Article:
LOS ANGELES — It's fitting that a pool painted by the legendary artist David Hockney is at the center of one of LA's new art hot spots. The colorful swirls of blue that decorate the Hollywood Roosevelt Hotel's Tropicana Pool are at the center of this year's Felix Art Fair, where dozens of galleries are displaying contemporary artists in poolside cabanas.
"The pandemic has been limiting travel and exposure to art for so long, so we're really excited about this year," said Moran Moran gallery owner and Felix co-founder Mills Moran.
This weekend's event, featuring 60 galleries and hundreds of artists from around the world, is similar to the inaugural Felix Art Fair in 2019, which included works from 40 international galleries. Last summer, a scaled-back fair included only LA exhibitors due to the pandemic and used only the hotel's cabanas to show the artists' work. This year's fair returns some exhibitors to the tower galleries on the Hollywood Roosevelt's upper floors, where larger pieces and sculptures have more space.
The Felix art fair is one of several art events taking place in LA this weekend, hoping to capitalize on the more exclusive Frieze LA fair, which also began in 2019. Twenty of the exhibiting galleries are new to the Felix this year, including the New York-based Broadway gallery showing LA-based assemblage artist Devin Troy Strother and Misako & Rosen, a Tokyo-based gallery showing LA painter Nathan Hylden.
"We generally prefer to participate in what I call the fun fairs — fairs that prioritize the cultural side of the art business and place the emphasis on looking at art," said Jeffrey Rosen of Misako & Rosen. "A hotel is not necessarily the best place to look at art, but the energy and spirit of this fair is in line with our position, which is less rigid than the Frieze, for example."
Misako & Rosen used its cabana to display a large format painting on one indoor wall and a polyptych of four related images on another, with a sixth piece hanging outdoors on the patio.
While some galleries used the walls of their rooms as traditional display spaces, others took a less conventional approach, hanging paintings in the bathroom or situating sculptures in the shower or outdoors on the cabana patio. New York-based Harkawik gallery hung a painting of a toilet paper roll next to the bathroom entrance.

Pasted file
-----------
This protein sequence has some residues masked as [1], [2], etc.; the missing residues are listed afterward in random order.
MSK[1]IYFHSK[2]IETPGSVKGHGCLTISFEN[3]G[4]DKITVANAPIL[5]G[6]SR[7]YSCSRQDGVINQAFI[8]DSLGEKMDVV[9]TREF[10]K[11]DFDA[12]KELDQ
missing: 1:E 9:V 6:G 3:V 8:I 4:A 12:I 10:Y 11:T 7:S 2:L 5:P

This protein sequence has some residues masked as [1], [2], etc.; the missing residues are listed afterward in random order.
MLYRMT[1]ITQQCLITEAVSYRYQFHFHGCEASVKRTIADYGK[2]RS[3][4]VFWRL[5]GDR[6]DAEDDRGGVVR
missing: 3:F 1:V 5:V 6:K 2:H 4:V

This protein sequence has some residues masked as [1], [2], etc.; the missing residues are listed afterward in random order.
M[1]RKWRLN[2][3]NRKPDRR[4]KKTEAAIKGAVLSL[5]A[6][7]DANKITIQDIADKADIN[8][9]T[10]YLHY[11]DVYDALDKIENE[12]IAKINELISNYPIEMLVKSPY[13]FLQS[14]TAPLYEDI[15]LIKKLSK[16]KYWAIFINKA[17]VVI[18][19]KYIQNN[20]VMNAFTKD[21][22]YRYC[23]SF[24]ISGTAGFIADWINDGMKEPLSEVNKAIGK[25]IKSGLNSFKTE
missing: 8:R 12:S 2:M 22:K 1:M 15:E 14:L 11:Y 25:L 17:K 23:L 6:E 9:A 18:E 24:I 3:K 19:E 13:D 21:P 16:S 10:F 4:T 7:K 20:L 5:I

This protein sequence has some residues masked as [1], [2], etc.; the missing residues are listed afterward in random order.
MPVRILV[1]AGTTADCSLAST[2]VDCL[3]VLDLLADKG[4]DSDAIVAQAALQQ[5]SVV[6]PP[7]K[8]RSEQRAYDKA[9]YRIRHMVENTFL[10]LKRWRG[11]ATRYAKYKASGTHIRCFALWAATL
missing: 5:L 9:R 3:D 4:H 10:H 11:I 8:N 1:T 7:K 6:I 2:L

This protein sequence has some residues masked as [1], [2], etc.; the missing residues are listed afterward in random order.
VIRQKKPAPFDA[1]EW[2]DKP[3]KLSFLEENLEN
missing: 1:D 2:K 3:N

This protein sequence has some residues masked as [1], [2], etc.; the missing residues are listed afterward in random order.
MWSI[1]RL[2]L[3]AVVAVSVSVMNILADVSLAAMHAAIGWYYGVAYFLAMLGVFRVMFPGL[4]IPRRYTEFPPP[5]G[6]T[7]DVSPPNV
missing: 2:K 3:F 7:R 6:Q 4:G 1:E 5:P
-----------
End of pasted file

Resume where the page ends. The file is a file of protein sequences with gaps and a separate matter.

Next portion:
A newish LA gallery called One Trick Pony was offering manicure-pedicures on its patio in addition to showing a mix of artists working in various formats. Pieces include a limited-edition series of Amy Winehouse tribute sweatshirts and a diorama version of an Eazy-E album cover.
"The Felix is one of the best fairs in America," said One Trick Pony owner and first-time Felix participant Arty Nelson. "This is the fair where you go and there's just the new surprise. You come to a fair like this, and you're going to walk into a room and see some crazy thing you've never seen before. To me, that's the excitement. It's sort of a treasure-finding process."
It's a diverse field, represented at the Felix fair with hundreds of pieces from dozens of artists — some of whom had shows dedicated exclusively to their work and others that shared the space with a group. Representing a mix of high-end galleries and younger startups, the majority of exhibitors are returning participants, including Tanya Leighton (based in Berlin) and Nicodim Gallery (with locations in Bucharest, New York City and LA).
"New York has had a stranglehold on the art world for a long time, but LA is really becoming a center for the arts community," Moran said, noting that several New York galleries have expanded with new spaces in LA to capitalize on Southern California's art-buying audience in a place where many of their artists are also living.
Just this week, David Zwirner gallery, which represents Diane Arbus, Barbara Kruger and Raymond Pettibon, among other big names, announced it will add an LA gallery to a portfolio of spaces that includes New York, Paris and London. New York's Sean Kelly Gallery also will open a new LA space this spring.
The Felix LA Art Fair opens to the public Friday and runs through Sunday, from 11 a.m. to 5 p.m. each day. Single-day passes cost $45; a run-of-show pass for all three days is $75.